181 Cole Street, Berlin, NH 603-752-7535

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Page 20 — THE BERLIN DAILY SUN, Friday, Novemberr 18, 2011

One-stop Christmas shop re-scheduled Spirit of Christmas decorating contest BERLIN -- Due to scheduling conflicts, Rudy’s Market Relay for Life Team has re-scheduled the One Stop Christmas Shop for Sunday, December 4th from 10 a.m.- 4 p.m. at the Northern Forest Heritage Park. There is no admission charge for this unique shopping experience for adults, which benefits the American Cancer Society. Dozens of vendors, including Scentsy, Avon, Party Lite, Two Sisters Gourmet, Gosselin Soy Candles, Pampered Chef, Lia Sophia, Diana & Bonnie’s Homemade Goodies, Silpada Sterling Silver Jewelry, Betty & Gina’s Primitive Country Crafts, Thirty-One and more will be on-site and numerous area businesses will

have gift certificates available…the perfect stocking stuffer. There will be a silent auction, 50/50 and door prizes as well as great ideas for the perfect present or ideas to help preparing meals or snacks for the holidays. The 2011 Courage of Cancer Handmade Quilt, will be on display and raffle tickets available to purchase. The drawing is scheduled for December 12th. For more information, please contact one of the team: Midge Deblois752-2333, Sheri Goyette- 723-3405, Gail Baillargeon- 723-6964, Michelle Lutz- 466-2116, Linda Lamirande723-8493, Gisele McKenzie or Nancy Malone- 752-2641.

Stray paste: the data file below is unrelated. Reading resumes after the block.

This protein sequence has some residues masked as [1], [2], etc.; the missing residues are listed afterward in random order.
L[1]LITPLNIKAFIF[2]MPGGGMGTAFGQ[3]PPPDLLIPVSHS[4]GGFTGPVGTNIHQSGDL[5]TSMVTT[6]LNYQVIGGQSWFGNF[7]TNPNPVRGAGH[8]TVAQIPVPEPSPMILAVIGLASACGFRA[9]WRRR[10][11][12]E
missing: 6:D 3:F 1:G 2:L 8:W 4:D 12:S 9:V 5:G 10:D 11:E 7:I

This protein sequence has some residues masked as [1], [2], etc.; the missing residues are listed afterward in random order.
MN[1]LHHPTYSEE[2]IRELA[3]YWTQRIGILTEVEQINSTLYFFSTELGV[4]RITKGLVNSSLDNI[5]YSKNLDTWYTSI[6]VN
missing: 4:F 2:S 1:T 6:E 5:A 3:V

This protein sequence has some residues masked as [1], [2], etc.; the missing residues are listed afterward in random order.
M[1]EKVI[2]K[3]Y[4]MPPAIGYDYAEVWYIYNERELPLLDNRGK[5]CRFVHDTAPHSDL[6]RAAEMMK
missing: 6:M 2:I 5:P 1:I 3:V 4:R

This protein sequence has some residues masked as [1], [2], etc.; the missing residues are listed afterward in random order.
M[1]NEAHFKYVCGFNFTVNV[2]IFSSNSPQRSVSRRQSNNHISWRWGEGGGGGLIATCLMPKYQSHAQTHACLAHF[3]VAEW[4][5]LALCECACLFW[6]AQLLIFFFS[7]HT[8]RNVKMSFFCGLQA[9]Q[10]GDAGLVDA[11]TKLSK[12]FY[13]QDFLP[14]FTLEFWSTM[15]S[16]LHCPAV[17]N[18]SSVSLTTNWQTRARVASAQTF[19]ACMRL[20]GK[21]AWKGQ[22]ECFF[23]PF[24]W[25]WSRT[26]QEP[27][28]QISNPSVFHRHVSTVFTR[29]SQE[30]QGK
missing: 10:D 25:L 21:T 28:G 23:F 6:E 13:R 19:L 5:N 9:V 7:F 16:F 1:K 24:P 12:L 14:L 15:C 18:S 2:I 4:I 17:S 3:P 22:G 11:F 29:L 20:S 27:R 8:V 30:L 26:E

GORHAM --The town of Gorham will be holding a Christmas decorating contest during this holiday season. The contest is open to residents and businesses/non-profit agencies in Gorham, Randolph and Shelburne. Anyone interested in entering must fill out an entry form so our judges will know who is competing. Entry forms can be found at the Gorham Town Hall, Gorham Fire Station or may be printed online from the town’s website, Completed entry forms can be returned to the town hall or to the fire station. The Gorham Fire Department/Emergency Medical Services are asking that an unwrapped toy be brought in with the entry form for donation to local families in need. Entry forms should

be returned and displays should be completed by Sunday, December 11. Judging of the displays will take place during the week on December 12th and will be done after darkness falls. Trophies will be awarded in two categories: Residential and Business/Nonprofit. There are no decorating guidelines to follow for the contest and entrants are only limited by their imagination. For answers to any questions you may have, feel free to call the Gorham Fire Station at 466-5611 or the Gorham Town Hall at 466-3322, or email Winners will be announced at the December 19 Selectmen’s meeting at 6:30 p.m. at Gorham Town Hall in the Public Meeting Room on the second floor.

The Berlin Daily Sun, Friday, November 18, 2011  

The Berlin Daily Sun, Friday, November 18, 2011

The Berlin Daily Sun, Friday, November 18, 2011  

The Berlin Daily Sun, Friday, November 18, 2011